Endowment for UW Tacoma hopes to help adults with autism

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TACOMA - There are several programs available for kids with autism while they’re in school. However, when they reach adulthood, those services, in many cases, are no longer available.

That's why an endowment given to the University of Washington - Tacoma is so important.  It hopes to fill those gaps in providing help for adults with autism and their caregivers.

For Meridith Hatch of Gig Harbor, the love for her son Joe is unwavering.

“I love him, so of course I’m completely committed to helping him to be successful,” said Hatch.

Joe is currently 20 and has autism. When he was in school, he had all the resources and services available to him and his parents, things like group sessions or therapy, for example. A lot of it is covered under insurance until the age of 21. But it’s when Joe turns 21 in June that has his mom a bit nervous.

“I’m concerned,” she said.  “I am concerned because we just now identified additional needs as an adult with autism that I didn’t see when he was in high school.”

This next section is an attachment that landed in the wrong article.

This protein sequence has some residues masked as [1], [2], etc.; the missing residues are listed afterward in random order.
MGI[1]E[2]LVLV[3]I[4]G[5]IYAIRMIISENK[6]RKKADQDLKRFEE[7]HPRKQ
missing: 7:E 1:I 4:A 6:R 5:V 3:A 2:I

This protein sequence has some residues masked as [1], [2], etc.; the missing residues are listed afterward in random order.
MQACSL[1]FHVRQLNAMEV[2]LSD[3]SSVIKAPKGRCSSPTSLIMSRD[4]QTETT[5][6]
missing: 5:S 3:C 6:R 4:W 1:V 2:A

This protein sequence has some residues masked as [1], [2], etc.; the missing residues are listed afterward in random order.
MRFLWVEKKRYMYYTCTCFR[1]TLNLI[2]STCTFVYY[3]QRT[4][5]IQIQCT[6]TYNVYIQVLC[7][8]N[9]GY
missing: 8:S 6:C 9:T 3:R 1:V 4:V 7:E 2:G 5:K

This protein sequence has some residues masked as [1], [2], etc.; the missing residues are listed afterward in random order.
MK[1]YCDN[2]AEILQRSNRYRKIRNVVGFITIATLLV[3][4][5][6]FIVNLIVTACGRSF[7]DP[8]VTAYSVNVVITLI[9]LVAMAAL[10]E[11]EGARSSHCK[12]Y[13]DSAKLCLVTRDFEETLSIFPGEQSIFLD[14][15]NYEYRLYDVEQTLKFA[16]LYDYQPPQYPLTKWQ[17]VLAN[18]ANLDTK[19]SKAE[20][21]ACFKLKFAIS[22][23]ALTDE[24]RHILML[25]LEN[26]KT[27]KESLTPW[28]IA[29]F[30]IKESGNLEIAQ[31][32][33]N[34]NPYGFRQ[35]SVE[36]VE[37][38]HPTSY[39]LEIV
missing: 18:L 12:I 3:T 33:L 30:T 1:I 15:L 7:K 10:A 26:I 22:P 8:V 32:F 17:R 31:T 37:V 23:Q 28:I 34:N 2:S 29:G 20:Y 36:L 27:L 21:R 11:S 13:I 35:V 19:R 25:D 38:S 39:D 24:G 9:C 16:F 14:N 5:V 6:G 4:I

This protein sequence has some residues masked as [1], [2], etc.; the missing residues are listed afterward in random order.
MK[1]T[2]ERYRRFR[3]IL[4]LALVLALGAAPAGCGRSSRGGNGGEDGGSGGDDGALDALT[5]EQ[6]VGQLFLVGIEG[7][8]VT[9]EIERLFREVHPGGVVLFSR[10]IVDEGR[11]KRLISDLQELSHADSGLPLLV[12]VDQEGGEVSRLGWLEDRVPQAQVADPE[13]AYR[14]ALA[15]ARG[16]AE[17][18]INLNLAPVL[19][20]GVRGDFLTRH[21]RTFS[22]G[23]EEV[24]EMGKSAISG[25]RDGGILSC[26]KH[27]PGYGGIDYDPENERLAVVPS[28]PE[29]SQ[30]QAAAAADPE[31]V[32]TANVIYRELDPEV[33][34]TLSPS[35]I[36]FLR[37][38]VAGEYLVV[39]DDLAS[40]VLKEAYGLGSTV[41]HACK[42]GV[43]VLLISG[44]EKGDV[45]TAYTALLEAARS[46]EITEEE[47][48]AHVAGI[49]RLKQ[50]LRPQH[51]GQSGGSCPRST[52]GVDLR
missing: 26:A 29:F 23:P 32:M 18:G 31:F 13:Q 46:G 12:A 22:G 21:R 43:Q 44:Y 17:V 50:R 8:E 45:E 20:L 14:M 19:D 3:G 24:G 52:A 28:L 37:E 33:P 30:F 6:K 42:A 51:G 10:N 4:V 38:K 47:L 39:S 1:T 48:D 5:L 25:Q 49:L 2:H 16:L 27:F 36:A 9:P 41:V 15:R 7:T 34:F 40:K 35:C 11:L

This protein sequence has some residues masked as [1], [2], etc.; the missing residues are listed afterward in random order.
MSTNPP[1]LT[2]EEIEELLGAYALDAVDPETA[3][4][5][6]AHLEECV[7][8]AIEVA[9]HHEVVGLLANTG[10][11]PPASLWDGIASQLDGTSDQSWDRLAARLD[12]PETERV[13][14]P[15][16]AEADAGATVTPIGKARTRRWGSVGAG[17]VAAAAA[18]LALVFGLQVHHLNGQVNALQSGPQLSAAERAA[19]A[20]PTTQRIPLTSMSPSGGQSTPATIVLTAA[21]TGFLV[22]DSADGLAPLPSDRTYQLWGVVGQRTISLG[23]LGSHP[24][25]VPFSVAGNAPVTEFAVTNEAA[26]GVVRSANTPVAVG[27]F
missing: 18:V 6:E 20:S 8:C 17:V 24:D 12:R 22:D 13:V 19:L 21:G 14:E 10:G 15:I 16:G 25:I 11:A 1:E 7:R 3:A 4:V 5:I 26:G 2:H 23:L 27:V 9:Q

The problem is a lack of resources  and services available for adults with autism. Dr. Patricia Matestic, director of the UW Autism Center in Tacoma, works to fill those gaps, for now.

“So a need like speech and language therapy would continue throughout life. But sometimes insurance providers will say, you’re not a young child anymore; you don’t need to work on your speech,” Matestic said.

As for Joe's mom Meredith, she’s preparing for what’s next.

“I did not foresee that we would need to stay as involved. I thought getting over that 3.0 graduation GPA hurdle would be it,” said Hatch.

A $1 million donation by the Simon Family Endowment toward the University of Washington-Tacoma hopes to change that.

“Which will train practitioners, hopefully to learn more about autism, and how to support people with autism and two specifically to work with adults,” said Matestic.

The endowment would also go toward providing scholarships to support UW-Tacoma students with autism or other intellectual disabilities. And provide much needed programs for work skills, social skills, or other skills to help adults with autism live productive and independent lives.

“We feel like it really sheds light on the need for services for the adult population in the autism community,” said Hatch.

Dr. Matestic agrees.

“We need to find a better way to connect with autistic adults and to support them, and include them,” she said.

UW officials said they hope to double the endowment, which could be a national model on serving autistic adults.

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